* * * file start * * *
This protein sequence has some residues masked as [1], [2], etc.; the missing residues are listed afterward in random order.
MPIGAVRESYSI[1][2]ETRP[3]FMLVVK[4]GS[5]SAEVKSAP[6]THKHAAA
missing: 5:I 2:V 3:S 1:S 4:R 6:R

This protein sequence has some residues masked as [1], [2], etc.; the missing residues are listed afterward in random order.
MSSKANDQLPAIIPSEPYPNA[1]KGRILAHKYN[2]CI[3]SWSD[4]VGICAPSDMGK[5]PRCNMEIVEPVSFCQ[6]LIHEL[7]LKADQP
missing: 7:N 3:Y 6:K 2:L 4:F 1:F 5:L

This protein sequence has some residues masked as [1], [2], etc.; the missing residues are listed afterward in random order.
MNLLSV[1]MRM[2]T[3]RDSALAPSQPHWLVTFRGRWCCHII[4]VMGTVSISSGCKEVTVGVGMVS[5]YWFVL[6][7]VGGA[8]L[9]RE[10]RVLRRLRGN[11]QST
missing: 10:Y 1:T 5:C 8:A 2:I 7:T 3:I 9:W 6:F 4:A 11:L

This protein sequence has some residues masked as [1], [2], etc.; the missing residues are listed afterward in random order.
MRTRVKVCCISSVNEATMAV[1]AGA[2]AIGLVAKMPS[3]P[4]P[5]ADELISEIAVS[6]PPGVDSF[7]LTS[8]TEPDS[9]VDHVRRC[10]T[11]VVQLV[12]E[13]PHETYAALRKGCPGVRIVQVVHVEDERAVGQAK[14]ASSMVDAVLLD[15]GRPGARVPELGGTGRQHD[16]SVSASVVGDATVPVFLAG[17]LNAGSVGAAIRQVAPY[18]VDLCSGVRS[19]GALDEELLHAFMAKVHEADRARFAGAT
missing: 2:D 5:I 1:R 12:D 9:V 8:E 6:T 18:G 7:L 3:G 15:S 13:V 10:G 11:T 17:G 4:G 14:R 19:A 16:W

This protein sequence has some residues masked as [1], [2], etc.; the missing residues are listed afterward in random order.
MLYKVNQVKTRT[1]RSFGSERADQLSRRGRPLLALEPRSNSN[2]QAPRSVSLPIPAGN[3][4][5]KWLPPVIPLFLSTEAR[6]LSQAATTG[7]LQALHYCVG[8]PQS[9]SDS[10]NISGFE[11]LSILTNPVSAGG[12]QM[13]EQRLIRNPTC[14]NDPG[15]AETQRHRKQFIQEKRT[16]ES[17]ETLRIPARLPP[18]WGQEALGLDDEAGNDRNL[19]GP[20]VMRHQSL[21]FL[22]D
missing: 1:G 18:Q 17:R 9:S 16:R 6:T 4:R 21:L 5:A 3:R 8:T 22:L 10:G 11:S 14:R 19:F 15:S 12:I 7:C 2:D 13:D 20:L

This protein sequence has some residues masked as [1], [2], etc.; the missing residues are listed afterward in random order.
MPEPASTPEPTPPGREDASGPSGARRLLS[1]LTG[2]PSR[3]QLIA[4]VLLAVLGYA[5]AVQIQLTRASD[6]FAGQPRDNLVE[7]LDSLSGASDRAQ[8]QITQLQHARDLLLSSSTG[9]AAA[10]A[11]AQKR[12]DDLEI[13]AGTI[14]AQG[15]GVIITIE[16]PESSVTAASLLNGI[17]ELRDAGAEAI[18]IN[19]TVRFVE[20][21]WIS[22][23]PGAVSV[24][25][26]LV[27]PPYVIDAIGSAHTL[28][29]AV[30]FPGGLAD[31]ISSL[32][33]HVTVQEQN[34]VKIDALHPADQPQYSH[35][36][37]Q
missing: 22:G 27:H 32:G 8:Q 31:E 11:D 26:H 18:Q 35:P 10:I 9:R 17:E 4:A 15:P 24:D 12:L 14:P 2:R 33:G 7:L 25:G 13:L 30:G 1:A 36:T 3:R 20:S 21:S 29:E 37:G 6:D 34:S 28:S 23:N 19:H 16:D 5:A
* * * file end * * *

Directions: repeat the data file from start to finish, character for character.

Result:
This protein sequence has some residues masked as [1], [2], etc.; the missing residues are listed afterward in random order.
MPIGAVRESYSI[1][2]ETRP[3]FMLVVK[4]GS[5]SAEVKSAP[6]THKHAAA
missing: 5:I 2:V 3:S 1:S 4:R 6:R

This protein sequence has some residues masked as [1], [2], etc.; the missing residues are listed afterward in random order.
MSSKANDQLPAIIPSEPYPNA[1]KGRILAHKYN[2]CI[3]SWSD[4]VGICAPSDMGK[5]PRCNMEIVEPVSFCQ[6]LIHEL[7]LKADQP
missing: 7:N 3:Y 6:K 2:L 4:F 1:F 5:L

This protein sequence has some residues masked as [1], [2], etc.; the missing residues are listed afterward in random order.
MNLLSV[1]MRM[2]T[3]RDSALAPSQPHWLVTFRGRWCCHII[4]VMGTVSISSGCKEVTVGVGMVS[5]YWFVL[6][7]VGGA[8]L[9]RE[10]RVLRRLRGN[11]QST
missing: 10:Y 1:T 5:C 8:A 2:I 7:T 3:I 9:W 6:F 4:A 11:L

This protein sequence has some residues masked as [1], [2], etc.; the missing residues are listed afterward in random order.
MRTRVKVCCISSVNEATMAV[1]AGA[2]AIGLVAKMPS[3]P[4]P[5]ADELISEIAVS[6]PPGVDSF[7]LTS[8]TEPDS[9]VDHVRRC[10]T[11]VVQLV[12]E[13]PHETYAALRKGCPGVRIVQVVHVEDERAVGQAK[14]ASSMVDAVLLD[15]GRPGARVPELGGTGRQHD[16]SVSASVVGDATVPVFLAG[17]LNAGSVGAAIRQVAPY[18]VDLCSGVRS[19]GALDEELLHAFMAKVHEADRARFAGAT
missing: 2:D 5:I 1:R 12:D 9:V 8:E 6:T 18:G 7:L 3:G 15:S 13:V 10:G 11:T 17:G 4:G 14:R 19:A 16:W

This protein sequence has some residues masked as [1], [2], etc.; the missing residues are listed afterward in random order.
MLYKVNQVKTRT[1]RSFGSERADQLSRRGRPLLALEPRSNSN[2]QAPRSVSLPIPAGN[3][4][5]KWLPPVIPLFLSTEAR[6]LSQAATTG[7]LQALHYCVG[8]PQS[9]SDS[10]NISGFE[11]LSILTNPVSAGG[12]QM[13]EQRLIRNPTC[14]NDPG[15]AETQRHRKQFIQEKRT[16]ES[17]ETLRIPARLPP[18]WGQEALGLDDEAGNDRNL[19]GP[20]VMRHQSL[21]FL[22]D
missing: 1:G 18:Q 17:R 9:S 16:R 6:T 4:R 21:L 5:A 3:R 8:T 22:L 10:G 11:S 14:R 19:F 15:S 12:I 7:C 2:D 13:D 20:L

This protein sequence has some residues masked as [1], [2], etc.; the missing residues are listed afterward in random order.
MPEPASTPEPTPPGREDASGPSGARRLLS[1]LTG[2]PSR[3]QLIA[4]VLLAVLGYA[5]AVQIQLTRASD[6]FAGQPRDNLVE[7]LDSLSGASDRAQ[8]QITQLQHARDLLLSSSTG[9]AAA[10]A[11]AQKR[12]DDLEI[13]AGTI[14]AQG[15]GVIITIE[16]PESSVTAASLLNGI[17]ELRDAGAEAI[18]IN[19]TVRFVE[20][21]WIS[22][23]PGAVSV[24][25][26]LV[27]PPYVIDAIGSAHTL[28][29]AV[30]FPGGLAD[31]ISSL[32][33]HVTVQEQN[34]VKIDALHPADQPQYSH[35][36][37]Q
missing: 22:G 27:H 32:G 8:Q 31:E 11:D 26:H 18:Q 35:P 10:I 9:R 17:E 4:A 15:P 24:D 12:L 14:P 2:R 33:G 7:L 25:G 13:L 30:G 1:A 36:T 3:R 20:S 21:S 29:E 37:G 6:D 34:S 28:S 23:N 19:H 16:D 5:A